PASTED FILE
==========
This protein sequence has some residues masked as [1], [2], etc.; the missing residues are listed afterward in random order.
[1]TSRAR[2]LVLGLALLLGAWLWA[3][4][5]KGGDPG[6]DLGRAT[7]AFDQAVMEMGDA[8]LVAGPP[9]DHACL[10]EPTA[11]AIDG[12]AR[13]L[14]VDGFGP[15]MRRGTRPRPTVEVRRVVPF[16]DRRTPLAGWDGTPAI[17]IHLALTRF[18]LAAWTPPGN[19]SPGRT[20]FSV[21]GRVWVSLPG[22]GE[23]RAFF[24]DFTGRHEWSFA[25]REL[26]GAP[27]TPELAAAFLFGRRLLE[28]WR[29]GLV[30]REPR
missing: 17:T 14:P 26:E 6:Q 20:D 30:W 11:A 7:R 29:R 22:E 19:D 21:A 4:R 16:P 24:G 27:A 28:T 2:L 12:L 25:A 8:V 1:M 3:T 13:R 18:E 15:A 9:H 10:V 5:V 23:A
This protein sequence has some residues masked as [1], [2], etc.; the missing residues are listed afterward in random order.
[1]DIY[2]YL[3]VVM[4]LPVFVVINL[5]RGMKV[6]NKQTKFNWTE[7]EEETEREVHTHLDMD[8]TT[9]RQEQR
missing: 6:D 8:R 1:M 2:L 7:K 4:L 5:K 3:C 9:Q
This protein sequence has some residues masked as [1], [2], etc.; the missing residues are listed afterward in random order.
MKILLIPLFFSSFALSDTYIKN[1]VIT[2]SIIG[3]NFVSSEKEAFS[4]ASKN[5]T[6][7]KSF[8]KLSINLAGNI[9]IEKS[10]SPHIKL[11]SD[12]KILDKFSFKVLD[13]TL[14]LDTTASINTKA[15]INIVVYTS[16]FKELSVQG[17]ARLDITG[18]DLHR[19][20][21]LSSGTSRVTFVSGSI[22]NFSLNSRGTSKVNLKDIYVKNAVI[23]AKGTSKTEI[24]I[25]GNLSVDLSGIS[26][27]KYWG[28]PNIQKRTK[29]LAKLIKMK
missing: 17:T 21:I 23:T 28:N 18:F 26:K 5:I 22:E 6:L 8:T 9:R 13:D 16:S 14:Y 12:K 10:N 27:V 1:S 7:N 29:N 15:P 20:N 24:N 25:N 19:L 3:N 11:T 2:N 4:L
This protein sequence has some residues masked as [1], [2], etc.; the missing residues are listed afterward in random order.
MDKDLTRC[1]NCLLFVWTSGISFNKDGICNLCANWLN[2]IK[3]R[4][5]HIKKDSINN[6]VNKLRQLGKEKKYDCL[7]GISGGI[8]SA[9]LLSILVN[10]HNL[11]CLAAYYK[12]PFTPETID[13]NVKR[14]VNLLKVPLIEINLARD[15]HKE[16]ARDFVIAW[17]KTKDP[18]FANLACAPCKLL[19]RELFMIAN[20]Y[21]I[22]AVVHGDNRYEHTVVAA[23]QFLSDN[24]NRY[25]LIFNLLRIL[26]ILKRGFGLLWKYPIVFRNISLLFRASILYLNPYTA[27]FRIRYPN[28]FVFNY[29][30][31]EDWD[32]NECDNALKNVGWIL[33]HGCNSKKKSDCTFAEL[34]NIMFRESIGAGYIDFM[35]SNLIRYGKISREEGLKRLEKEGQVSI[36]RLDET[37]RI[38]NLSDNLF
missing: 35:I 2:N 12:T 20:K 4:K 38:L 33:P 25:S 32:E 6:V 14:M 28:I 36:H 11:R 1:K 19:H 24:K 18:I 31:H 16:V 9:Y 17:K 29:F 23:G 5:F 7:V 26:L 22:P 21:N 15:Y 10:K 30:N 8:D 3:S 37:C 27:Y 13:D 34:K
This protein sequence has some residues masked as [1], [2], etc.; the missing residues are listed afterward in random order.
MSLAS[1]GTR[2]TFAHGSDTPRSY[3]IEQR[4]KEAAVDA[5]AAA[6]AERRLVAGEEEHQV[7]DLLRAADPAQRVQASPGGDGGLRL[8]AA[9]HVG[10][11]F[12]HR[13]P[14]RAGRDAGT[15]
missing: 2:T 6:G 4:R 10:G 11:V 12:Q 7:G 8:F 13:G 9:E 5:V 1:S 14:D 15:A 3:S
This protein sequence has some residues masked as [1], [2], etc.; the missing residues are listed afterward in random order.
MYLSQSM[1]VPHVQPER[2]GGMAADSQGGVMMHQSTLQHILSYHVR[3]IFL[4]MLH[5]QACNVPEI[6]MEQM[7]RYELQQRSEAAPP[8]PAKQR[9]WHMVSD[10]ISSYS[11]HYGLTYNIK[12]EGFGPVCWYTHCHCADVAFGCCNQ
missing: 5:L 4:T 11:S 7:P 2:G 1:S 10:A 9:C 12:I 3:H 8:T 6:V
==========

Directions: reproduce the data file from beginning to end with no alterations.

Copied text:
This protein sequence has some residues masked as [1], [2], etc.; the missing residues are listed afterward in random order.
[1]TSRAR[2]LVLGLALLLGAWLWA[3][4][5]KGGDPG[6]DLGRAT[7]AFDQAVMEMGDA[8]LVAGPP[9]DHACL[10]EPTA[11]AIDG[12]AR[13]L[14]VDGFGP[15]MRRGTRPRPTVEVRRVVPF[16]DRRTPLAGWDGTPAI[17]IHLALTRF[18]LAAWTPPGN[19]SPGRT[20]FSV[21]GRVWVSLPG[22]GE[23]RAFF[24]DFTGRHEWSFA[25]REL[26]GAP[27]TPELAAAFLFGRRLLE[28]WR[29]GLV[30]REPR
missing: 17:T 14:P 26:E 6:Q 20:D 30:W 11:A 7:R 29:R 22:E 19:D 21:A 4:R 16:P 24:G 27:A 28:T 2:L 12:L 25:A 8:V 1:M 3:T 13:R 18:E 15:A 9:H 10:V 5:V 23:A
This protein sequence has some residues masked as [1], [2], etc.; the missing residues are listed afterward in random order.
[1]DIY[2]YL[3]VVM[4]LPVFVVINL[5]RGMKV[6]NKQTKFNWTE[7]EEETEREVHTHLDMD[8]TT[9]RQEQR
missing: 6:D 8:R 1:M 2:L 7:K 4:L 5:K 3:C 9:Q
This protein sequence has some residues masked as [1], [2], etc.; the missing residues are listed afterward in random order.
MKILLIPLFFSSFALSDTYIKN[1]VIT[2]SIIG[3]NFVSSEKEAFS[4]ASKN[5]T[6][7]KSF[8]KLSINLAGNI[9]IEKS[10]SPHIKL[11]SD[12]KILDKFSFKVLD[13]TL[14]LDTTASINTKA[15]INIVVYTS[16]FKELSVQG[17]ARLDITG[18]DLHR[19][20][21]LSSGTSRVTFVSGSI[22]NFSLNSRGTSKVNLKDIYVKNAVI[23]AKGTSKTEI[24]I[25]GNLSVDLSGIS[26][27]KYWG[28]PNIQKRTK[29]LAKLIKMK
missing: 17:T 21:I 23:T 28:N 18:F 26:K 5:I 22:E 6:L 8:T 9:R 13:D 16:S 14:Y 12:K 10:N 27:V 1:S 7:N 29:N 15:P 20:N 24:N 25:N 19:L 3:N 11:T 2:N 4:L
This protein sequence has some residues masked as [1], [2], etc.; the missing residues are listed afterward in random order.
MDKDLTRC[1]NCLLFVWTSGISFNKDGICNLCANWLN[2]IK[3]R[4][5]HIKKDSINN[6]VNKLRQLGKEKKYDCL[7]GISGGI[8]SA[9]LLSILVN[10]HNL[11]CLAAYYK[12]PFTPETID[13]NVKR[14]VNLLKVPLIEINLARD[15]HKE[16]ARDFVIAW[17]KTKDP[18]FANLACAPCKLL[19]RELFMIAN[20]Y[21]I[22]AVVHGDNRYEHTVVAA[23]QFLSDN[24]NRY[25]LIFNLLRIL[26]ILKRGFGLLWKYPIVFRNISLLFRASILYLNPYTA[27]FRIRYPN[28]FVFNY[29][30][31]EDWD[32]NECDNALKNVGWIL[33]HGCNSKKKSDCTFAEL[34]NIMFRESIGAGYIDFM[35]SNLIRYGKISREEGLKRLEKEGQVSI[36]RLDET[37]RI[38]NLSDNLF
missing: 35:I 2:N 12:T 20:K 4:K 38:L 33:P 25:S 32:E 6:V 14:M 28:I 36:H 11:R 1:K 19:H 24:K 18:I 31:H 16:V 9:Y 17:K 29:F 23:G 5:F 7:V 26:L 22:P 21:N 15:Y 10:K 30:N 8:D 3:S 37:C 27:Y 13:D 34:K
This protein sequence has some residues masked as [1], [2], etc.; the missing residues are listed afterward in random order.
MSLAS[1]GTR[2]TFAHGSDTPRSY[3]IEQR[4]KEAAVDA[5]AAA[6]AERRLVAGEEEHQV[7]DLLRAADPAQRVQASPGGDGGLRL[8]AA[9]HVG[10][11]F[12]HR[13]P[14]RAGRDAGT[15]
missing: 2:T 6:G 4:R 10:G 11:V 12:Q 7:G 8:F 13:G 9:E 5:V 1:S 14:D 15:A 3:S
This protein sequence has some residues masked as [1], [2], etc.; the missing residues are listed afterward in random order.
MYLSQSM[1]VPHVQPER[2]GGMAADSQGGVMMHQSTLQHILSYHVR[3]IFL[4]MLH[5]QACNVPEI[6]MEQM[7]RYELQQRSEAAPP[8]PAKQR[9]WHMVSD[10]ISSYS[11]HYGLTYNIK[12]EGFGPVCWYTHCHCADVAFGCCNQ
missing: 5:L 4:T 11:S 7:P 2:G 1:S 10:A 9:C 12:I 3:H 8:T 6:V